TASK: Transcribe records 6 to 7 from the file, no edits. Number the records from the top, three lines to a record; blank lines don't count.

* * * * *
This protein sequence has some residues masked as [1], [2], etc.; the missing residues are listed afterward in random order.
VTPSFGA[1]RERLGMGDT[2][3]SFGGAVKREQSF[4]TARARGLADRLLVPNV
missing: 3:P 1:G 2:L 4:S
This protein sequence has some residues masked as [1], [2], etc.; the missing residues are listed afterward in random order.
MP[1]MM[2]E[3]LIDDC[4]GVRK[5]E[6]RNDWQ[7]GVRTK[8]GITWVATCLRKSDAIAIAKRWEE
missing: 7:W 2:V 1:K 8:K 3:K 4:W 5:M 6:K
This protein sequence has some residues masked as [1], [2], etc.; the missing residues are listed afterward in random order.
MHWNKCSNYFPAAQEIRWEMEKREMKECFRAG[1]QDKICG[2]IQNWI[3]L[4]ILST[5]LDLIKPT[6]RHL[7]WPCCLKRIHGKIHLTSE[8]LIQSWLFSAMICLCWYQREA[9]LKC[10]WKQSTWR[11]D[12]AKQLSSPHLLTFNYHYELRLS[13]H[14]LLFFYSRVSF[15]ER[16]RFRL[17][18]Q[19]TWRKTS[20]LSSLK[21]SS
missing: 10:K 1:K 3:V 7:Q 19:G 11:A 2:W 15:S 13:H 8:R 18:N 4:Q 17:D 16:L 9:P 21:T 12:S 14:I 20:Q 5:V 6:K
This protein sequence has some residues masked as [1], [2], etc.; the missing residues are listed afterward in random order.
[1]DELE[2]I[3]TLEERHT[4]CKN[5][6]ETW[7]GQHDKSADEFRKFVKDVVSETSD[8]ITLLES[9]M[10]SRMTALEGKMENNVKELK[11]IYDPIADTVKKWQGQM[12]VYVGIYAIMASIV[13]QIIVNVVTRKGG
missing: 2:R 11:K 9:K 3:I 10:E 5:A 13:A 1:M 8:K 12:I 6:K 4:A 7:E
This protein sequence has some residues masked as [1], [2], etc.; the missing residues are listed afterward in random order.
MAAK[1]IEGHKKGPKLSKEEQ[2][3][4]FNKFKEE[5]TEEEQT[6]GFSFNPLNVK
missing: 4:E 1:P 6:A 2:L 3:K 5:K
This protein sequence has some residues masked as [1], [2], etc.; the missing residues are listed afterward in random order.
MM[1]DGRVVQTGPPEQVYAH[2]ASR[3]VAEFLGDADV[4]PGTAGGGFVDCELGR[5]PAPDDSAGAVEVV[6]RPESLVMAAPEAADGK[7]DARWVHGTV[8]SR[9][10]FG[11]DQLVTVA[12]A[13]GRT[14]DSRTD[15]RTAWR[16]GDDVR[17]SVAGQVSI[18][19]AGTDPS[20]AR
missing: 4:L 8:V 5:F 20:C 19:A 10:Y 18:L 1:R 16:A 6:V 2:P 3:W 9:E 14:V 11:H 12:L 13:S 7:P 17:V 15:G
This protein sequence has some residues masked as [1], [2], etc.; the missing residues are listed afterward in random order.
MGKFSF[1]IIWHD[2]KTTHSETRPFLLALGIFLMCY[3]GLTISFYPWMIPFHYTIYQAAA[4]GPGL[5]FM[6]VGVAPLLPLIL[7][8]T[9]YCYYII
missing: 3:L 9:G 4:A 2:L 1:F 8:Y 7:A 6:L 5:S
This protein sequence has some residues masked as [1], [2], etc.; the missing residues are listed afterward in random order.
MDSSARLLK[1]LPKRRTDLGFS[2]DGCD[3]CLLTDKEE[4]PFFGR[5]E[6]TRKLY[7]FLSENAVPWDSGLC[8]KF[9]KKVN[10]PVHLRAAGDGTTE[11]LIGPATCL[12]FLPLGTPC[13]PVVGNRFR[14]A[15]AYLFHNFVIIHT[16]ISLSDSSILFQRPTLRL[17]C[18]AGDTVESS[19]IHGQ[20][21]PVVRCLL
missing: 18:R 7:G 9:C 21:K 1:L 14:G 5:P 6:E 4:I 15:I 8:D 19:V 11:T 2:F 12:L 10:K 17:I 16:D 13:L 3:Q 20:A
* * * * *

This protein sequence has some residues masked as [1], [2], etc.; the missing residues are listed afterward in random order.
MM[1]DGRVVQTGPPEQVYAH[2]ASR[3]VAEFLGDADV[4]PGTAGGGFVDCELGR[5]PAPDDSAGAVEVV[6]RPESLVMAAPEAADGK[7]DARWVHGTV[8]SR[9][10]FG[11]DQLVTVA[12]A[13]GRT[14]DSRTD[15]RTAWR[16]GDDVR[17]SVAGQVSI[18][19]AGTDPS[20]AR
missing: 4:L 8:V 5:F 20:C 19:A 10:Y 18:L 1:R 16:A 6:V 2:P 3:W 9:E 14:V 11:H 12:L 13:S 7:P 17:V 15:G
This protein sequence has some residues masked as [1], [2], etc.; the missing residues are listed afterward in random order.
MGKFSF[1]IIWHD[2]KTTHSETRPFLLALGIFLMCY[3]GLTISFYPWMIPFHYTIYQAAA[4]GPGL[5]FM[6]VGVAPLLPLIL[7][8]T[9]YCYYII
missing: 3:L 9:G 4:A 2:L 1:F 8:Y 7:A 6:L 5:S